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Queensland Government Imperial Bushel AD1875.jpg
Queensland Government Standard Imperial Bushel. Queensland Museum
General information
Unit systemimperial and US customary
Unit ofvolume
Symbolbsh or bu
Conversions (imperial)
imperial units
metric units
US dry units
US liquid units
imperial/US units
Conversions (US)
US dry units
metric units
US liquid units
imperial units
imperial/US units
A full bushel is represented by a basket in the lower right.

A bushel (abbreviation: bsh. or bu.) is an imperial and US customary unit of volume based upon an earlier measure of dry capacity. The old bushel is equal to 2 kennings (obsolete), 4 pecks, or 8 dry gallons, and was used mostly for agricultural products, such as wheat. In modern usage, the volume is nominal, with bushels denoting a mass defined differently for each commodity.

The name "bushel" is also used to translate similar units in other measurement systems.


The name comes from the Old French boissiel and buissiel, meaning "little box".[1] It may further derive from Old French boise, thus meaning "little butt".[1]


The bushel is an intermediate value between the pound and ton or tun that was introduced to England following the Norman Conquest. Norman statutes made the London bushel part of the legal measure of English wine, ale, and grains. The Assize of Bread and Ale credited to Henry III, c. 1266, defined this bushel in terms of the wine gallon,[2] while the c. 1300 Assize of Weights and Measures usually credited to Edward I or II defined the London bushel in terms of the larger corn gallon.[3] In either case, the bushel was reckoned to contain 64 pounds of 12 ounces of 20 pence of 32 grains.

These measures were based on the relatively light tower pound and were rarely used in Scotland, Ireland, or Wales during the Middle Ages. When the Tower system was abolished in the 16th century, the bushel was redefined as 56 avoirdupois pounds.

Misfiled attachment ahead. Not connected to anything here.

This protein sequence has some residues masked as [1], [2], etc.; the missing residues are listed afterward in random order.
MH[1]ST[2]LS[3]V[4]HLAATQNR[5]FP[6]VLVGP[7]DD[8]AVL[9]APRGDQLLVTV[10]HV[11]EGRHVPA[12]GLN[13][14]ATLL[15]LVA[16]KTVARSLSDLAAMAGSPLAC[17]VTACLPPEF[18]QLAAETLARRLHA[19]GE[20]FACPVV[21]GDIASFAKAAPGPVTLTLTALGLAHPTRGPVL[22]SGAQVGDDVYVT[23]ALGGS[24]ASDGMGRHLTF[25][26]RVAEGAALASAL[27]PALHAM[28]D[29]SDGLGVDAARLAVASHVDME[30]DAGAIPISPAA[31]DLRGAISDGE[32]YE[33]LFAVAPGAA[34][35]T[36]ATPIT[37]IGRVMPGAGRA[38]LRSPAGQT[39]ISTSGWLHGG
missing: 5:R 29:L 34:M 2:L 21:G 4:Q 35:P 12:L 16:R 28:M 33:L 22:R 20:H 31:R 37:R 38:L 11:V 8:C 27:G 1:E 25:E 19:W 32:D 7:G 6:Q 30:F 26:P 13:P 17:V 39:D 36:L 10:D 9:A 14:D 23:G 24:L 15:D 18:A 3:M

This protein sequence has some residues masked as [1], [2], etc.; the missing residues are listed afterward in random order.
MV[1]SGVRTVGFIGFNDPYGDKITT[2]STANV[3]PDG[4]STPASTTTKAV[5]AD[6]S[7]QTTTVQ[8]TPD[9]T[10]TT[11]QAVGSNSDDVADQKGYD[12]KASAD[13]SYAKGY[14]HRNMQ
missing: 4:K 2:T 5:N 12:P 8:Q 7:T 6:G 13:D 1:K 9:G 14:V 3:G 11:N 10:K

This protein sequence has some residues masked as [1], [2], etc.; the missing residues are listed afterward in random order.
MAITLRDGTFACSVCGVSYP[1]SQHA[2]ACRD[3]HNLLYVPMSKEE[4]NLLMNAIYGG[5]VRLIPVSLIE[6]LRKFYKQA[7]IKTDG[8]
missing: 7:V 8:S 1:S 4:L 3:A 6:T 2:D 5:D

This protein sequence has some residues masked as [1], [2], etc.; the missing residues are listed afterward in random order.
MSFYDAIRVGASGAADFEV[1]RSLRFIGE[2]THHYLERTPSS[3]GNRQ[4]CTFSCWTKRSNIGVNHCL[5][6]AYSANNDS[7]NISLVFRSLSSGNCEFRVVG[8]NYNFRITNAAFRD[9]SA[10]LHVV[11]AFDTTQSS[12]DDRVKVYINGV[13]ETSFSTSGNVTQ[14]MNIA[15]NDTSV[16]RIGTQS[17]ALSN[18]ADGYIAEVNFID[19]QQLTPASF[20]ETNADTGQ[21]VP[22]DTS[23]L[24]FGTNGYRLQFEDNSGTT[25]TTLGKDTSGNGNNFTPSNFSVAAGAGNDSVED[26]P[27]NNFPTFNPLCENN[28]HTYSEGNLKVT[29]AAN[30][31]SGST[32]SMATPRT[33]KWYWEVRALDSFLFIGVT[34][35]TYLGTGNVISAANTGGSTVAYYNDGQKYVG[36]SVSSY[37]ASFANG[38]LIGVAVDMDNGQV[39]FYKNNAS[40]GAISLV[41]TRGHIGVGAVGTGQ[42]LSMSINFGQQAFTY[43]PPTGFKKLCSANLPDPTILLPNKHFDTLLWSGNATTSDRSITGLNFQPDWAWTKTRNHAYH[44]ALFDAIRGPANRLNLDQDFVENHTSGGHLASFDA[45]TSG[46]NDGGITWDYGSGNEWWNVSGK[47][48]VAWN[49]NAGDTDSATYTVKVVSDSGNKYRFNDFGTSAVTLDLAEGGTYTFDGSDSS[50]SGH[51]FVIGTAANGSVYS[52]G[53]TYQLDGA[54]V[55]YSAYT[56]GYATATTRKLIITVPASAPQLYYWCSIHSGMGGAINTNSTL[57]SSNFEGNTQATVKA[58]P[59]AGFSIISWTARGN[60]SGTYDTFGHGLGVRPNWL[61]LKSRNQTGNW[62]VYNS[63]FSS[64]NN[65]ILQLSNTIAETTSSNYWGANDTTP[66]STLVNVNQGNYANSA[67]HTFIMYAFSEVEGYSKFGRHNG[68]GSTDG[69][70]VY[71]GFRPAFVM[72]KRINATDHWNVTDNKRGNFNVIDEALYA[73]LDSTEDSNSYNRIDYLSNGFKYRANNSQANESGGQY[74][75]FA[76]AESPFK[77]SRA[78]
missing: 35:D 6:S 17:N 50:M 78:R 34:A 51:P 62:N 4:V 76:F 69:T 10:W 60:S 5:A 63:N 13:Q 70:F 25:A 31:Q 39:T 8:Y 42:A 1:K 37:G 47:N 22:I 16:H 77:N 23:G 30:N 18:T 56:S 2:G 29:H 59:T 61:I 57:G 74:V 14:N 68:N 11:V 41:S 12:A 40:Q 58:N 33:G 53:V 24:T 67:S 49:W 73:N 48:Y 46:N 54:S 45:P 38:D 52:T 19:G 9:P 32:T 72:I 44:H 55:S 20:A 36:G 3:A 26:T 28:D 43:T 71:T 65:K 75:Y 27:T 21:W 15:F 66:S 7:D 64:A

The imperial bushel established by the Weights and Measures Act of 1824 described the bushel as the volume of 80 avoirdupois pounds of distilled water in air at 62 °F (17 °C)[] or 8 imperial gallons.[1] This is the bushel in some use in the United Kingdom. Thus, there is no distinction between liquid and dry measure in the imperial system.[according to whom?]

The Winchester bushel is the volume of a cylinder 18.5 in (470 mm) in diameter and 8 in (200 mm) high, which gives an irrational number of approximately 2150.4202 cubic inches.[4] The modern American or US bushel is a variant of this, rounded to exactly 2150.42 cubic inches, less than one part per ten million less.[5] It is also somewhat in use in Canada.[]


1 imperial bushel = 8 imperial gallons
= 4 imperial pecks
= litres
? 8.25645 US dry gallons
? 9.60760 US fluid gallons
? cubic inches
1 US bushel [6] = 8 US dry gallons
= 4 US pecks
= cubic inches
= litres
? 9.3092 US fluid gallons
? 7.7515 imperial gallons


A table of weights from the secretaries of the different states, showing the number of pounds which their laws recognize as a bushel of different articles. c. 1854

Bushels are now most often used as units of mass or weight rather than of volume. The bushels in which grains are bought and sold on commodity markets or at local grain elevators, and for reports of grain production, are all units of weight.[7] This is done by assigning a standard weight to each commodity that is to be measured in bushels. These bushels depend on the commodities being measured, and on the moisture content of the commodity. Some of the more common ones are: